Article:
Big admission by BHP during the week that it too can make mistakes when it comes to forecasting the direction of commodities.

BHP’s mea culpa was on nickel. All nice and rosy on the outlook for the steel and battery making material throughout 2023, our biggest miner says it was shocked as anyone by the metal’s recent price collapse.

It took solace though in mentioning that it was not alone in getting it wrong on nickel, saying it had framed its nickel outlook commentary based on its own market intelligence, and that gleaned from 20 private-sector forecasters who in January this year were predicting nickel would average a little more than $US19,000/t.

And here we are with nickel back at a little more $US16,000/t and with little to no prospect of the situation changing much until the end of the decade. The local industry is on its knees, including BHP’s own Nickel West business.

Garimpeiro is big enough to give BHP and its team of commodity price forecasters another chance. They have a long history of getting it right over being wrong like the low-rent forecasting types Garimpeiro usually relies on.

So it was with great interest that Garimpeiro notes that in the commentary on the outlook for commodities that accompanied the release of BHP’s $US6.6 billion December profit report during the week, the industry leader was decidedly bullish on copper.

The red metal has been a solid performer in recent times. Nothing spectacular but when stacked against the likes of lithium and nickel, it has been solid all right.

It averaged $US3.75/lb in the December half which was up 5% on the first half of the 2023FY. In its commentary on the metal’s performance BHP substituted solid for “lack of volatility.’’

But change is in the air, with lots of good reasons to think volatility to the upside in the copper price is coming down the tracks. Read BHP’s take on copper and the rest of the commodities on its website.

In a nutshell when it comes to copper, BHP reckons that the supply deficit in the metal previously expected to emerge in the final third of the 2020s, could well come earlier.

What’s more, the supply deficits could be “pronounced’’ in BHP’s words in the medium–term (five years).

Supply deficits force higher prices, and when those higher prices could be pronounced, Garimpeiro gets busy dusting off junior copper stocks with tonnes of leverage to what could well be copper’s coming golden era, if that makes sense.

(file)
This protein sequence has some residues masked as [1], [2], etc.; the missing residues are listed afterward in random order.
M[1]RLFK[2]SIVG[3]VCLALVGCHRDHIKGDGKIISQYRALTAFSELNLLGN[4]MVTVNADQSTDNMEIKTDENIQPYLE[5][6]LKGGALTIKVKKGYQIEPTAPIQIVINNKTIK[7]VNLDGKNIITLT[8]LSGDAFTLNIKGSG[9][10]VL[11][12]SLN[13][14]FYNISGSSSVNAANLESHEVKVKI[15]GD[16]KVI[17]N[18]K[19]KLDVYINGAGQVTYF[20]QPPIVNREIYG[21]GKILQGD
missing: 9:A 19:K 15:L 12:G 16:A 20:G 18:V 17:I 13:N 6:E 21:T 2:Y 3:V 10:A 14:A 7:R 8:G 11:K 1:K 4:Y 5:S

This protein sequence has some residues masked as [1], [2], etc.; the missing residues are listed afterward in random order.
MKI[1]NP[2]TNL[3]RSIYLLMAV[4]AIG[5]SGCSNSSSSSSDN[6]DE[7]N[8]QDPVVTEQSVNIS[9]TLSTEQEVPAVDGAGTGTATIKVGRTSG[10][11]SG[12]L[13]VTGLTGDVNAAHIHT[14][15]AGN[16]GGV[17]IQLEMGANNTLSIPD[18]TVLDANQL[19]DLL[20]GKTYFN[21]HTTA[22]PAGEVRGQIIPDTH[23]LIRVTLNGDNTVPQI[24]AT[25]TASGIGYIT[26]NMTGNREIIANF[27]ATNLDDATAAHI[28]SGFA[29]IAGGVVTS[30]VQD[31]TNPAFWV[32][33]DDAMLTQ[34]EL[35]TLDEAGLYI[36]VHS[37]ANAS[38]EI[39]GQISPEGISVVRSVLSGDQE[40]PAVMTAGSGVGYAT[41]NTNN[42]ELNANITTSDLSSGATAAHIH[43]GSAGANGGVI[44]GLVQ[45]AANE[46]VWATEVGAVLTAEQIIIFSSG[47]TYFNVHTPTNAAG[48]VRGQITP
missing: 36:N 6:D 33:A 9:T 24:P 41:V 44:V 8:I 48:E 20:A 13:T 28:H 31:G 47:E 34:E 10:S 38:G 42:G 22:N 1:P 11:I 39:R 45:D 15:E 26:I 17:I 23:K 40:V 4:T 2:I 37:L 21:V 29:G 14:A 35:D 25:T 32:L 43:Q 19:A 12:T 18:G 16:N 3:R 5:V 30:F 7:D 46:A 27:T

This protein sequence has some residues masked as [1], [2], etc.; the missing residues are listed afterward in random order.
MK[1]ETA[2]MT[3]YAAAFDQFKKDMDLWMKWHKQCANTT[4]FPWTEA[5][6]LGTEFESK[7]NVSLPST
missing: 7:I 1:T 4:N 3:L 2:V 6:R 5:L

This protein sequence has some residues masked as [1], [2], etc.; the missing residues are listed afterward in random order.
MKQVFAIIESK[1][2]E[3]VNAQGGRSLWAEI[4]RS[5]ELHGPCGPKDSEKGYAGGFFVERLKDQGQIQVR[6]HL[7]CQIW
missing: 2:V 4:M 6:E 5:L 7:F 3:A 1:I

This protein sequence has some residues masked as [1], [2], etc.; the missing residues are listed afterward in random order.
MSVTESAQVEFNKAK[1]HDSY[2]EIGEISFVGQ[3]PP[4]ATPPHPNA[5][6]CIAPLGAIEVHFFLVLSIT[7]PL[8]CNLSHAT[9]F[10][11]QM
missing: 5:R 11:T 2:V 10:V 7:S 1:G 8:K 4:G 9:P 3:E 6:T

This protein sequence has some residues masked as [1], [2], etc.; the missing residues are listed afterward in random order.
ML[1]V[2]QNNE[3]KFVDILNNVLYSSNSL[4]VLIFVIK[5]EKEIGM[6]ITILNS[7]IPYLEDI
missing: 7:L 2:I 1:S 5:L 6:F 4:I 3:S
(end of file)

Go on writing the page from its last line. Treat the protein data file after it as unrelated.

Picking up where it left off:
29Metals (ASX:29M): Just like BHP get things wrong, Garimpeiro got this one wrong last year when it was trading at 70c a share for a market cap of $336 million. It is now back at 28c for a slimmed down market cap of $196 million.

So while the stock it is still not really a junior, it has been trading like one. Fundie Ausbil has exited the register as a substantial shareholder while the biggest of all local fundies AustralianSuper has taken an opposite view and has been increasing its stake.

Australia’s original copper bull, Owen “Stronger for Longer’’ Hegarty is 29Metals’ chairman.

He recently took to writing to shareholders via the ASX platform to say that the “recent dramatic fall’’ in the share price was in the opinion of the board, unwarranted and of serious concern.

He reminded shareholders that 2024 was a recovery year after the group’s Queensland copper operation was hit by floods in 2023 and that it had one of the biggest resource/reserve bases on the ASX.

Expect this one to be jumping around all over the place. So it might not be for the faint-hearted. But Hegarty is an AFL Bombers fan, and that is good enough for Garimpeiro to hear him out.

Caravel Minerals (ASX:CVV): Trading at 15.5c (mid-week) for a market cap of $82 million. Garimpeiro has mentioned this one previously as well, and at higher prices than it is now trading.

Still, he can’t find an ASX junior with more leverage to the potential for copper to crack $US4/lb and then keep going.

The leverage comes from its 3.03Mt namesake copper project some 150km northeast of Perth in WA’s wheatbelt. It is being worked up as a 65,000tpa copper producer with molybdenum-gold-silver credits.

It is low-grade at 0.24% copper and has a $1.6 billion capex requirement. But its potential scale of production in a Tier 1 location means there is likely to be support in one form or another to get it in to production, just about when copper could be enjoying the sort of price strength that BHP’s forecast pronounced supply deficit would deliver.

The project’s economics look okay at a copper price of $US4/lb. But plug in $US5/lb or $US6/lb copper for its planned 143M/lbs of annual production potential, and the extreme leverage to higher copper prices is plain to see.
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